A collection of deciduous Euonymus welcomed us as we passed through the wooden gate, their wild coloured berries and bright autumnal leaves were a treat for the eyes.

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We wandered through woodland towards a fairly recently created garden designed by Chris Beardshaw. Before entering his garden we found a little collection of Berberis clothed in their waxy red berries which hung in long racemes.

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Chris Beardshaw’s garden was designed to reflect the creation of space itself and was a strong design based on spirals and circles with a gentle mound at the centre affording us the opportunity of appreciating these shapes from above. The main planting was willows, grasses and perennials.

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Soon after a circular walk around this garden of circles and spirals we discovered the first of the Crab Apples and they were laden with fruit, their miniature apples in sizes varying from tiny beads up to golf ball size.

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This golden fruited variety in the two photos below are “Comtesse de Paris” and the red fruited variety below them with fruit reminiscent of the haws of our native Hawthorn is “Mary Petter”. Close by the stump of a felled old tree had been carved into a proud looking eagle. Upon the eagle we spotted a ladybird sunning itself perhaps finding extra warmth on the wood of the stump. Better camouflaged was the Shield Bug we found just inches away.

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Malus “Indian Summer” was one of the newly planted specimens probably a cultivar newly developed although some of the old original crab trees were now being replaced as they died off.

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But there was much more to this part of the arboretum than the wonderful crab apples, and we discovered interesting trees at every turn in the path and around every clearing, birches, walnuts, whitebeam and maples. In this area of the garden migrant thrushes were busy feeding up after their long journeys. All these crab apples, sorbus and other fruiting trees and nut bearing trees provide a wonderfully rich restaurant for them.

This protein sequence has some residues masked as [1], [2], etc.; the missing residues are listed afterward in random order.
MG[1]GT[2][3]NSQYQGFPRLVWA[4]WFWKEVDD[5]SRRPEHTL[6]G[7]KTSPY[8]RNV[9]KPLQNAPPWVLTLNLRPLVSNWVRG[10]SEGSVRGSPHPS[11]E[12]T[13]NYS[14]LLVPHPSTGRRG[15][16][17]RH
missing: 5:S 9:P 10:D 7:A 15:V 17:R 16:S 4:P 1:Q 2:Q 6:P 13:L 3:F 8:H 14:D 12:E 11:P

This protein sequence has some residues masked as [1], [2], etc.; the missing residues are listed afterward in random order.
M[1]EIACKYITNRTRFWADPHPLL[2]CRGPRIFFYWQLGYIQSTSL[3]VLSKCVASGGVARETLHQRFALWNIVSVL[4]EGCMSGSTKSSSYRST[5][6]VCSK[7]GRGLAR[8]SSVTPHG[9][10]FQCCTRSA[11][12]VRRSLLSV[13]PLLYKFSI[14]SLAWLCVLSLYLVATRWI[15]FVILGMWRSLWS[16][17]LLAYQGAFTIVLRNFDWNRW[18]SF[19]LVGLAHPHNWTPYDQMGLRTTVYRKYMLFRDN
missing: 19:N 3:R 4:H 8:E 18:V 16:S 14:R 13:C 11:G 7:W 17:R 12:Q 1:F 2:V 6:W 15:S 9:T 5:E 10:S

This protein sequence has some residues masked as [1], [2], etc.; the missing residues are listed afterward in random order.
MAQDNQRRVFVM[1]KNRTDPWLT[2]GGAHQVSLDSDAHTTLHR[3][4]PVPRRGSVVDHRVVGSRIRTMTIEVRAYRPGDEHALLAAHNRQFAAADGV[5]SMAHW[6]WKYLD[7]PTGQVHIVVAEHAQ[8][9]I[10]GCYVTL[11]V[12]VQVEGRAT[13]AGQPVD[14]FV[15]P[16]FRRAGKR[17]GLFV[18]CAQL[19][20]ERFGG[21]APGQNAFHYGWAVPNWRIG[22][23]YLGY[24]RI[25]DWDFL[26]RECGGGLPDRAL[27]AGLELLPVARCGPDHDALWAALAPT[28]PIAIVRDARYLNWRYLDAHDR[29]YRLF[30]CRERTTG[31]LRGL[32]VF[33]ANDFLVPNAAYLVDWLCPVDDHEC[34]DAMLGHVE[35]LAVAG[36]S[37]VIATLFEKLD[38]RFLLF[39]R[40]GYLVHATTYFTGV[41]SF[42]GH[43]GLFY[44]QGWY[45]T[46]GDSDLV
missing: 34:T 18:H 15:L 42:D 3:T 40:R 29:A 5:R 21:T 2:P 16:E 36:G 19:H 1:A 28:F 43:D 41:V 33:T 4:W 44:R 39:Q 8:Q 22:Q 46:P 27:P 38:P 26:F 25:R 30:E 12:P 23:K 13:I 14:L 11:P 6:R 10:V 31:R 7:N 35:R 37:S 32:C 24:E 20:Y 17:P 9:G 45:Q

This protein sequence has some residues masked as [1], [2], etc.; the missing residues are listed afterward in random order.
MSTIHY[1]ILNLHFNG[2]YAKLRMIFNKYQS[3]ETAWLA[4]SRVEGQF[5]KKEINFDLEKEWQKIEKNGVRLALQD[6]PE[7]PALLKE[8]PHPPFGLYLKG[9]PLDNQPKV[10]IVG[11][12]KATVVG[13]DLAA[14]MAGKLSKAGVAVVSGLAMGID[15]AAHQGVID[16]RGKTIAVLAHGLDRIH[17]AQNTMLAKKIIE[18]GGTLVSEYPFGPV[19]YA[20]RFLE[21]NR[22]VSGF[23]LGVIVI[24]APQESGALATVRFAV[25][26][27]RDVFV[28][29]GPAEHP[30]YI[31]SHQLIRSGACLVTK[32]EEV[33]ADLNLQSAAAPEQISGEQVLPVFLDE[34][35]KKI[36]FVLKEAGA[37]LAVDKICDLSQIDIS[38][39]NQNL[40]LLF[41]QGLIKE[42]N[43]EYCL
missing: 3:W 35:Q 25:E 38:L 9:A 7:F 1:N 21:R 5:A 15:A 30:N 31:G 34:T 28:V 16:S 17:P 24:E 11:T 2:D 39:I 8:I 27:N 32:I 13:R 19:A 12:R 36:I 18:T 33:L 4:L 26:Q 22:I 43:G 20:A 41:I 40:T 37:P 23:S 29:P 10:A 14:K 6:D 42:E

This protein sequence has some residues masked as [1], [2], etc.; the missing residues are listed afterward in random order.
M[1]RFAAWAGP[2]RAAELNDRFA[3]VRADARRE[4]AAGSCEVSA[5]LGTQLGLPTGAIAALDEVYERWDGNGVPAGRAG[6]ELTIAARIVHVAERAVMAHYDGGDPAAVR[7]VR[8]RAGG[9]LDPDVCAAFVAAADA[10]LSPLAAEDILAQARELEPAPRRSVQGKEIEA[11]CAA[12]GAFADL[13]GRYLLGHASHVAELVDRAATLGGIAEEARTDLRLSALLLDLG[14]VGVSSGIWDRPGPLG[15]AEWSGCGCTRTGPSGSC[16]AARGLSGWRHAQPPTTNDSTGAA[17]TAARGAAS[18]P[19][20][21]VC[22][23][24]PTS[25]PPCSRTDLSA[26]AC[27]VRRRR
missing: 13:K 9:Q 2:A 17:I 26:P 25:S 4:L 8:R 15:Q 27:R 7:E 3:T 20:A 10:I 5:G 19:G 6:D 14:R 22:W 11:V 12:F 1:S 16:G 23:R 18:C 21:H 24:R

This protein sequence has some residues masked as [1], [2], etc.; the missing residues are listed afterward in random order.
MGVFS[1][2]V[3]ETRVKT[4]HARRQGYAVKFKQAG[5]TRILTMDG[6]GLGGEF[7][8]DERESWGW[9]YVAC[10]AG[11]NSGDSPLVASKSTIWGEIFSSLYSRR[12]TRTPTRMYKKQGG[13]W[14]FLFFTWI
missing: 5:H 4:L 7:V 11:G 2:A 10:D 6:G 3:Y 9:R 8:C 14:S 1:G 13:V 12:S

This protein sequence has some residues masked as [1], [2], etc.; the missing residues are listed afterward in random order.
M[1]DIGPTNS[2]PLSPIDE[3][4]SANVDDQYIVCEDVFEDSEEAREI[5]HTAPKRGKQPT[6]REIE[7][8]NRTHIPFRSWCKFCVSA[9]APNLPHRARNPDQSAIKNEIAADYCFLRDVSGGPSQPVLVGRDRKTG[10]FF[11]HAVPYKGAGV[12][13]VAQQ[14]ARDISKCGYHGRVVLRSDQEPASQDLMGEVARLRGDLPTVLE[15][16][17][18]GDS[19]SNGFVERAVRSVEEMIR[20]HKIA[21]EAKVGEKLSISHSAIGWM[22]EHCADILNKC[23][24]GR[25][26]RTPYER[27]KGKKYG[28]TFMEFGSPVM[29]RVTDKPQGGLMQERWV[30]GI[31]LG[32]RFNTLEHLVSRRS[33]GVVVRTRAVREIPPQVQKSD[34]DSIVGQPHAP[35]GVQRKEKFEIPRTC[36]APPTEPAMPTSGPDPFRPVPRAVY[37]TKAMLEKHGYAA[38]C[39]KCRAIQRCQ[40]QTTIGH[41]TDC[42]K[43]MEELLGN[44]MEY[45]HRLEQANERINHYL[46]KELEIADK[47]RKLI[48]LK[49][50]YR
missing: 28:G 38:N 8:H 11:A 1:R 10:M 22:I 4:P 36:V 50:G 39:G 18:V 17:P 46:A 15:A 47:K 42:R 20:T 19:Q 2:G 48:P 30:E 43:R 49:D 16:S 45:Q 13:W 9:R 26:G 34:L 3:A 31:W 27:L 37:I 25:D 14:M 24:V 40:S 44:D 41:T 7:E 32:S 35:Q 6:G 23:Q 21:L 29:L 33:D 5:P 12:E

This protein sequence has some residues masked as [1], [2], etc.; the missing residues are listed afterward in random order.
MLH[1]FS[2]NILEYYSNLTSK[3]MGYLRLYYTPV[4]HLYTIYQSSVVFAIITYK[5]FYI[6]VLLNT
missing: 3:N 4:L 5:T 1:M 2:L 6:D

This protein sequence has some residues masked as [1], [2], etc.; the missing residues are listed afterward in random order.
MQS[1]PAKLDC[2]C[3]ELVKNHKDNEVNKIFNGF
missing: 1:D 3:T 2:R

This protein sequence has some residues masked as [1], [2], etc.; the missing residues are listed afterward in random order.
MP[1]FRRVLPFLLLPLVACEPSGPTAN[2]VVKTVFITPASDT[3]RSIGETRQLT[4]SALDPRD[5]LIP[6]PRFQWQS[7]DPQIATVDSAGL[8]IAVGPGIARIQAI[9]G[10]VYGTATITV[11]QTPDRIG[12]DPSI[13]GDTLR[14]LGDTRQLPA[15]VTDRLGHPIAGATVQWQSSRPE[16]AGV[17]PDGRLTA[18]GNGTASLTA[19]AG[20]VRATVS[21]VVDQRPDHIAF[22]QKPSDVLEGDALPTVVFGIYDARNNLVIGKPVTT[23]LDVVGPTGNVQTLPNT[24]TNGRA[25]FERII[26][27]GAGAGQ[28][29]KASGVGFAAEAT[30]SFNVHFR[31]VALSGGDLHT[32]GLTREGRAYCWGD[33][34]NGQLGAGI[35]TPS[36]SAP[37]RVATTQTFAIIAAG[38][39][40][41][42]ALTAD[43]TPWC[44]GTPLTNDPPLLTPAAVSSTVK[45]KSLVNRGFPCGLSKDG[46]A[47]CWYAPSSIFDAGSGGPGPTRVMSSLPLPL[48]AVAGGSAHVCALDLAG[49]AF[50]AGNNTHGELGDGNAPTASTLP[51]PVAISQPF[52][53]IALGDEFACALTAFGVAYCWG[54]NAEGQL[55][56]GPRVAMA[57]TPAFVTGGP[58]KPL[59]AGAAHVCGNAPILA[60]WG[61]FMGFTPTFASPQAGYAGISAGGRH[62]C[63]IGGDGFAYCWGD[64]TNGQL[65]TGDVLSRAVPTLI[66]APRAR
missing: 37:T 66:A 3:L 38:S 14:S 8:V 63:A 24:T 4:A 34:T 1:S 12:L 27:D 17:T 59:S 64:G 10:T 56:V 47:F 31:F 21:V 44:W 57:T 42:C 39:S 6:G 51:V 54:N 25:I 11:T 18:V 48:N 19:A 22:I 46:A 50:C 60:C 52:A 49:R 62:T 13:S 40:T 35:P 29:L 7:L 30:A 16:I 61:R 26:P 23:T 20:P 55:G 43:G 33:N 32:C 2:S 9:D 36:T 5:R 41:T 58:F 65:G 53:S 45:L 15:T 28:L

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Two trees caught our attention but we didn’t particularly like either of them and they both seemed so out of place in this natural feeling woodland. They were more “novelty features” than attractive trees. First photo is of a strange weeping conifer and the second a columnar Whitebeam.

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I shall finish part one of our visit to Jodrell Bank Arboretum with a photo of a lovely golden crab apple with blushed cheeks. My next post will be part two when we shall be on the look out for the second featured group of trees, the Rowans or Sorbus.

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Categories
autumn birds garden wildlife hedgerows migration

The Little Edible Hedge

When we were visiting my mother recently I was amazed to see just how much food for wildlife the old hedge alongside her back garden was presenting to the mammals and birds and of course the odd late flying butterfly and wasp. This stretch of hedge was originally an old field boundary and it illustrates just how much damage to Mother Nature’s larder the destruction of our hedges by intensive style agriculture actually causes. Here we have a 20 yard stretch of mixed natives with an odd cultivated plant creeping in from the garden that is a veritable larder for all sorts of wildlife.